Causes Of Rheumatoid Arthritis
Even though the exact cause of rheumatoid arthritis is not known, it is suspected that the cause can be attributed to the various triggering factors below:
- Genetics: The inheritance of certain genes is believed to increase the risk of developing rheumatoid arthritis.
- Environmental: Environmental factors like colder climates seems to play a role factor in triggering the onset of rheumatoid arthritis. Some studies also reported that smoking tobacco and chronic periodontitis add on to the risk.
- Hormonal: Female hormones have a strong correlation with the development of the disease. It is observed that 70% of the affected individuals are females. When there is genetic inheritance in both male and female, the female have thrice the increased chance of getting the disease.
- Autoimmune: Autoimmune disease pathogenesis lies in, acting of one’s own immune system against the specific protein present in the body. Though the exact protein in which the lymphocytes (immune cell) act against is not known, the lymphocytes produce inflammatory response by generating cytokines like ‘Tumor necrosis factor’ and ‘Interleukin-1’. These cytokines cause the inflammation in the synovium of joints, which is the exact pathology that lies behind the severity of the disease.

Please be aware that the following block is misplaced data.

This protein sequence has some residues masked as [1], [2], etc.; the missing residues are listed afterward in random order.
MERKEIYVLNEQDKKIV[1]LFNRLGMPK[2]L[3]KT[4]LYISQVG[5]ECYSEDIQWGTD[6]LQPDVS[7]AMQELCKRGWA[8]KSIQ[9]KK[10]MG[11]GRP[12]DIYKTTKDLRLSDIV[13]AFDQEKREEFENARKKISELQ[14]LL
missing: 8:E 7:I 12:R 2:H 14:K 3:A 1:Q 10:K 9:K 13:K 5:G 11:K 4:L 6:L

- Infections: It is proposed by some researchers that bacterial and viral infections may have triggered the disease but this cause is not confirmed. According to some studies, it seems to link with autoimmune pathology.
- Stress: Both physical and emotional stress adds on the tendency of autoimmune activation and further inflammation of the joints.
Symptoms Of Rheumatoid Arthritis
The hallmark symptom of RA is early morning stiffness which lasts for an hour. Generally, the common symptoms are pain and swelling which affect many joints at the same time, accompanied by redness and tenderness.
In RA, the hands, wrists and feet are the most common affected joints in the early stage. However, as the disease progresses, the symptoms will spread to the ankles, knees, hip and shoulders.